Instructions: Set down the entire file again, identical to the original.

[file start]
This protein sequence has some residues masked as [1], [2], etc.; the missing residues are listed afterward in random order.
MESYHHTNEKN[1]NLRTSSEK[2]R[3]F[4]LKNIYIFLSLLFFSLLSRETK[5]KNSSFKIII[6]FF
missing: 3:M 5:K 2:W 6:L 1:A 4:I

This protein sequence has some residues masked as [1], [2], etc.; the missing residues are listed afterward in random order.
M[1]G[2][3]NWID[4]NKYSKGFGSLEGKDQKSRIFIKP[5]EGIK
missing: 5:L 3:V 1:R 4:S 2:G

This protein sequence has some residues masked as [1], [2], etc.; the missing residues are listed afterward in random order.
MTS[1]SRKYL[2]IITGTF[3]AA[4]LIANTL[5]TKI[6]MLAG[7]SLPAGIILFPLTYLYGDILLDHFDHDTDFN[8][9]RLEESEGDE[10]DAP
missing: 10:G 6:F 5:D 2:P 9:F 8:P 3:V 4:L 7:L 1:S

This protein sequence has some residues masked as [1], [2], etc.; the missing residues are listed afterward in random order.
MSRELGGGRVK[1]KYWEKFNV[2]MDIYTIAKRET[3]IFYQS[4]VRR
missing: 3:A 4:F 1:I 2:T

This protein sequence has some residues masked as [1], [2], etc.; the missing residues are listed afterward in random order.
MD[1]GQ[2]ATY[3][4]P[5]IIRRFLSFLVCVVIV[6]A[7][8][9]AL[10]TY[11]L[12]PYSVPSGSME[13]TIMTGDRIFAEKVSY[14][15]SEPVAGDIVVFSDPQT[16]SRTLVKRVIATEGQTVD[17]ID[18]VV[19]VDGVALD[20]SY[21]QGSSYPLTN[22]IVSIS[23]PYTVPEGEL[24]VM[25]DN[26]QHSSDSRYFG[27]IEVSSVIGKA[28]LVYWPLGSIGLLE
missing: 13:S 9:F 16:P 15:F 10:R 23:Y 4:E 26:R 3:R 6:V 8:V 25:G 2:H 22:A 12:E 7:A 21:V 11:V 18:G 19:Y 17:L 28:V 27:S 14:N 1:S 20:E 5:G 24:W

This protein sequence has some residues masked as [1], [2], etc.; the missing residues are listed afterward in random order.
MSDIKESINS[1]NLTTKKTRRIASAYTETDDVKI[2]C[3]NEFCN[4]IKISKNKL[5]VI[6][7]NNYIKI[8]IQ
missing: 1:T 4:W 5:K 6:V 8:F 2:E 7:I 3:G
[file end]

This protein sequence has some residues masked as [1], [2], etc.; the missing residues are listed afterward in random order.
MESYHHTNEKN[1]NLRTSSEK[2]R[3]F[4]LKNIYIFLSLLFFSLLSRETK[5]KNSSFKIII[6]FF
missing: 3:M 5:K 2:W 6:L 1:A 4:I

This protein sequence has some residues masked as [1], [2], etc.; the missing residues are listed afterward in random order.
M[1]G[2][3]NWID[4]NKYSKGFGSLEGKDQKSRIFIKP[5]EGIK
missing: 5:L 3:V 1:R 4:S 2:G

This protein sequence has some residues masked as [1], [2], etc.; the missing residues are listed afterward in random order.
MTS[1]SRKYL[2]IITGTF[3]AA[4]LIANTL[5]TKI[6]MLAG[7]SLPAGIILFPLTYLYGDILLDHFDHDTDFN[8][9]RLEESEGDE[10]DAP
missing: 10:G 6:F 5:D 2:P 9:F 8:P 3:V 4:L 7:L 1:S

This protein sequence has some residues masked as [1], [2], etc.; the missing residues are listed afterward in random order.
MSRELGGGRVK[1]KYWEKFNV[2]MDIYTIAKRET[3]IFYQS[4]VRR
missing: 3:A 4:F 1:I 2:T

This protein sequence has some residues masked as [1], [2], etc.; the missing residues are listed afterward in random order.
MD[1]GQ[2]ATY[3][4]P[5]IIRRFLSFLVCVVIV[6]A[7][8][9]AL[10]TY[11]L[12]PYSVPSGSME[13]TIMTGDRIFAEKVSY[14][15]SEPVAGDIVVFSDPQT[16]SRTLVKRVIATEGQTVD[17]ID[18]VV[19]VDGVALD[20]SY[21]QGSSYPLTN[22]IVSIS[23]PYTVPEGEL[24]VM[25]DN[26]QHSSDSRYFG[27]IEVSSVIGKA[28]LVYWPLGSIGLLE
missing: 13:S 9:F 16:P 15:F 10:R 23:Y 4:E 26:R 3:R 6:V 8:V 25:G 2:H 22:A 12:E 7:A 21:V 11:V 18:G 19:Y 17:L 28:V 27:S 14:N 1:S 20:E 5:G 24:W

This protein sequence has some residues masked as [1], [2], etc.; the missing residues are listed afterward in random order.
MSDIKESINS[1]NLTTKKTRRIASAYTETDDVKI[2]C[3]NEFCN[4]IKISKNKL[5]VI[6][7]NNYIKI[8]IQ
missing: 1:T 4:W 5:K 6:V 8:F 2:E 7:I 3:G